I am a developmental editor who works primarily with authors of memoirs, and I have lost a few potential clients because I don’t do “sample edits.” It’s not that I’m incapable or lazy or even that I don’t work for free (although, would you ask a plumber to unclog a sample toilet for free before deciding to hire them?). It’s just that editing a few pages out of context won’t reveal much about the way I work as an editor. How do I work with authors? Let’s back up first and let me explain what a developmental editor does.
I should add that this is what I do as an editor. Others might have different methods altogether. But, to me, a developmental editor isn’t the one who’s going to focus on your punctuation, spelling, and grammar (although I often cannot help it and will correct those things as I go along). Instead, we play the part of the “average reader.” My job as an editor is to make sure there is no disconnect between the author’s intentions and reader perceptions. Often, that includes not only critiquing and editing what the author has written but what they didn’t write.
I first talk to the author to discover their goals in writing the book and to get their “voice.” We discuss the themes that are covered. I find that for first-time memoirists, and in many first drafts, much of the interesting detail has not yet been written. I try to challenge them to dig deeper. Part of my job as a memoir editor is to help jog the author’s memory by asking questions. “How did it feel?” “What did you say?” “How did others react?” “Who else was there?” Then they sit down to write their second draft. The result is a better sensory experience for the readers and something that more accurately recreates the author’s experiences. Often, it takes a developmental editor to help authors achieve this. And I can’t do that in a one-chapter “sample edit.”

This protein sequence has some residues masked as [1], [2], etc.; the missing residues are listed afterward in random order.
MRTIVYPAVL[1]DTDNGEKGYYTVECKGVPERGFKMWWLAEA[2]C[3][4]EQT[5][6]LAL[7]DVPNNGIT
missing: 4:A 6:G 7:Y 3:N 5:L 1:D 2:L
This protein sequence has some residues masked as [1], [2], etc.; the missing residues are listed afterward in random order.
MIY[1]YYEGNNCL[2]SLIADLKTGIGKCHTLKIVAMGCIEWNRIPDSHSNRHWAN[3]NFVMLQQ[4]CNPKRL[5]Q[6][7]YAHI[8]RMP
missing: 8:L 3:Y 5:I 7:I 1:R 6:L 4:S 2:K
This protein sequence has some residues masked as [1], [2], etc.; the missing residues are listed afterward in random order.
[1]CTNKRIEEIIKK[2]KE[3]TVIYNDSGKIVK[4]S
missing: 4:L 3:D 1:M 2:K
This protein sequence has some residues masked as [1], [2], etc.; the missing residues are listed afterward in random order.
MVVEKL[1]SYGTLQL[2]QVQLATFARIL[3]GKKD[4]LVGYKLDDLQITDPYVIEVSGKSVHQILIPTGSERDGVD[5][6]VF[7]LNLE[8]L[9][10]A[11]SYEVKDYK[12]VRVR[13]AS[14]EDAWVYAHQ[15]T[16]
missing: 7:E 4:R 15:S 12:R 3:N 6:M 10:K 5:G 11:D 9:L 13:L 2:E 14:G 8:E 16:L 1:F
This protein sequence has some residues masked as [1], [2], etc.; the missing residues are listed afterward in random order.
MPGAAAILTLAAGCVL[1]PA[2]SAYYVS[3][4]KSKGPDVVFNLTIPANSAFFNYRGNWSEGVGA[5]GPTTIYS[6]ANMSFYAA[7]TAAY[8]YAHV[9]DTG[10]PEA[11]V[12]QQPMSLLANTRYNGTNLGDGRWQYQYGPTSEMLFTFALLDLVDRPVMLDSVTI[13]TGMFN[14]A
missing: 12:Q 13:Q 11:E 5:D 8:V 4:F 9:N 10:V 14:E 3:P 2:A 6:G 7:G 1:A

So, how does that work in practice? As I advise my clients, it’s better to show rather than tell, so let me break it down into some specific categories.
Breaking the Spell
Don’t make readers think of a writer sitting down after the fact and writing her story. When writing your memoir, don’t interrupt the story with the story of how you wrote the memoir. Too often, I read manuscripts that detour into how the author corroborated some facts. Don’t break the spell for the reader. Just tell the story. Phrases like, “As I write this story …” or “Even today I can see myself …” break the spell for the reader in your memoir. It’s more powerful if they experience events with you in real-time, growing with you, without your more-mature voice interrupting the narrative. Don’t make readers jump forward in time and think of an older writer looking back on events. Instead, stay in the moment and take readers with you.
An example of this is when an author writes, “I would” do this and “I would” do that. That does not have the same impact as describing exactly what you did and how. I work with authors to purge the pages of these interruptions to the narrative, and the result is an immersive experience for readers.
Make a Scene
Pages and pages of expository writing can grow dull after a little while. Instead, create a scene with dialogue. Rather than cruise along at 40,000 feet over the past, there are places where you need to dive in even closer and bring readers with you. Are there snippets of dialogue you can recall or recreate? What did you see? Smell? Taste? Say? Bring readers there, in the moment, with you. Think of your manuscript as Google Earth. There are times when you show the entire landscape and cover vast distances and periods of time, but there are times when you dive into the street level and bring readers with you. Let personality come across organically in your writing. You can say a character is rebellious, curious, shy, or reckless, but those words do not mean much unless you show us how.